The so formed original for multicolor development is overlapped on the diazo-type photosensitive material of this invention in a manner such that the layer of coupler (a) will confront the photosensitive surface of the photosensitive material, and the light-exposure and heating are effected coincidentally or successively in this order or the reverse order. Thus, the thermovolatile or thermosublimative coupler (a) is heat-transferred to the surface of the predetermined portion of the photosensitive material, and the light resolution of the diazonium salt (c) in the photosensitive material occurs depending on the light transmission of the original. When the so exposed photosenstive material is developed by a method known per se, at the predetermined portion to which the coupler (a) has been heat-transferred, the diazonium salt (c) at the non-exposed area reacts selectively and preferentially with the coupler (a) to form a dyestuff (c) - (a) and at other portion the diazonium salt (c) at the non-exposed area reacts with coupler (b) to form a dyestuff (c) - (b). Thus, a multicolored reproductive copy is obtained in which the predetermined portion is colored in a hue different from that of the other portion.

The above-mentioned original for multicolor development may be prepared, for instance, by a method comprising applying a coating composition containing the above-mentioned thermovolatile or thermosublimative coupler (a) onto the back surface of a portion predetermined to have a different hue, of a transparent or semi-transparent original to be copied, or by a method comprising coating or impregnating a transparent or semi-transparent substrate with the coating composition and combining the resulting sheet for heat-transferring the coupler, with the back surface of the specific portion of the original predetermined to have a different hue in a manner such that the layer for heat-transferring the coupler will confront the photosensitive material.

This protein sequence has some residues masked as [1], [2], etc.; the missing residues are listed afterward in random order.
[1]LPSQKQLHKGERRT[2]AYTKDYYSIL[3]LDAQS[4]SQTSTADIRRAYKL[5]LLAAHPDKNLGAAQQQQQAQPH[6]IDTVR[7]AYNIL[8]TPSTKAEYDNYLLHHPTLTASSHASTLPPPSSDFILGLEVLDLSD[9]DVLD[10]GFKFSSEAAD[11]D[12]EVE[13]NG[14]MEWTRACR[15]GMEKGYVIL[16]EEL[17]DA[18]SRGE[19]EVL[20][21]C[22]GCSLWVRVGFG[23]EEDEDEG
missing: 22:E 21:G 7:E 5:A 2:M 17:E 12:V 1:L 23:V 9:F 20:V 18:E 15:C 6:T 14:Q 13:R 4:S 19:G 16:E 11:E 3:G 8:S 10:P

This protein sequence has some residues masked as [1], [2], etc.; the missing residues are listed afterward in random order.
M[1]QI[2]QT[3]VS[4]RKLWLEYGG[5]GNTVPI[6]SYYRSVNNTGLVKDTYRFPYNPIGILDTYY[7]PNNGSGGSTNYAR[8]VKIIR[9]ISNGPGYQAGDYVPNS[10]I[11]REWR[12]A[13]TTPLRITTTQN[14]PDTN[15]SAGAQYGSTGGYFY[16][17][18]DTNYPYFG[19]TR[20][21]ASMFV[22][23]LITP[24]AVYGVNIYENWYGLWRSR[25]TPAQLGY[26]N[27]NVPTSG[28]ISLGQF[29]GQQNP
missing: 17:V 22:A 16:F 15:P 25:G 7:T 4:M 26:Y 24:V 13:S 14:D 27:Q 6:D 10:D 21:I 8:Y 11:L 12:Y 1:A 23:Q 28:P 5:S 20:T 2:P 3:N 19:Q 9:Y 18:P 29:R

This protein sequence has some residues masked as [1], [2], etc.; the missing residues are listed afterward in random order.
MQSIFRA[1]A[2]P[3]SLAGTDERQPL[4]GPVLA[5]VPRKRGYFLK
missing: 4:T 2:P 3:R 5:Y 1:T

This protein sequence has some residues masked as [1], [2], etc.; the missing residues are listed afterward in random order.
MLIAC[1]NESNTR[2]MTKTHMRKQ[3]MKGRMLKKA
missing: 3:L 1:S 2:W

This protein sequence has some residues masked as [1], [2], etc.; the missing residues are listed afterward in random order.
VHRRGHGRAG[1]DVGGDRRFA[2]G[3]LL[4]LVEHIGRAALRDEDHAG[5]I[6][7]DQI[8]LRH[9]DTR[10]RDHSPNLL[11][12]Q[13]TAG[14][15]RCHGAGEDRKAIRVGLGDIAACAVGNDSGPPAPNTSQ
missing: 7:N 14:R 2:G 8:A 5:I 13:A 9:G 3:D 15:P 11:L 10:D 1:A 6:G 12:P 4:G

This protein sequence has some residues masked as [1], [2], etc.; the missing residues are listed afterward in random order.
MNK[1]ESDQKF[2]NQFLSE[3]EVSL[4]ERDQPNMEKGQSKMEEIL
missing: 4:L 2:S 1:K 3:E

A coating composition for treating the back surface of an original and forming a layer for heat-transferring the coupler can be easily prepared by dispersing a coupler (a) into a liquid, semi-solid or solid dispersion medium.

Such treating agent will now be described by referring to some embodiments.

______________________________________(1) Ink-like composition for treating the back surface of anoriginal :Coupler (a)        5.0 - 25.0 %Coloring material   0 - 3.0 %Binder              0 - 5.0 %Dispersion assistant               0 - 2.0 %Dispersion medium  balance______________________________________

As the dispersion medium, water and organic solvents such as alcohol, toluene, xylene, esters and methyl ethyl ketone may be used. It is possible to incorporate a coloring material so as to confirm the formation of a film of the treating agent, or to use a binder for the purpose of obtaining a good fixation of the coupler.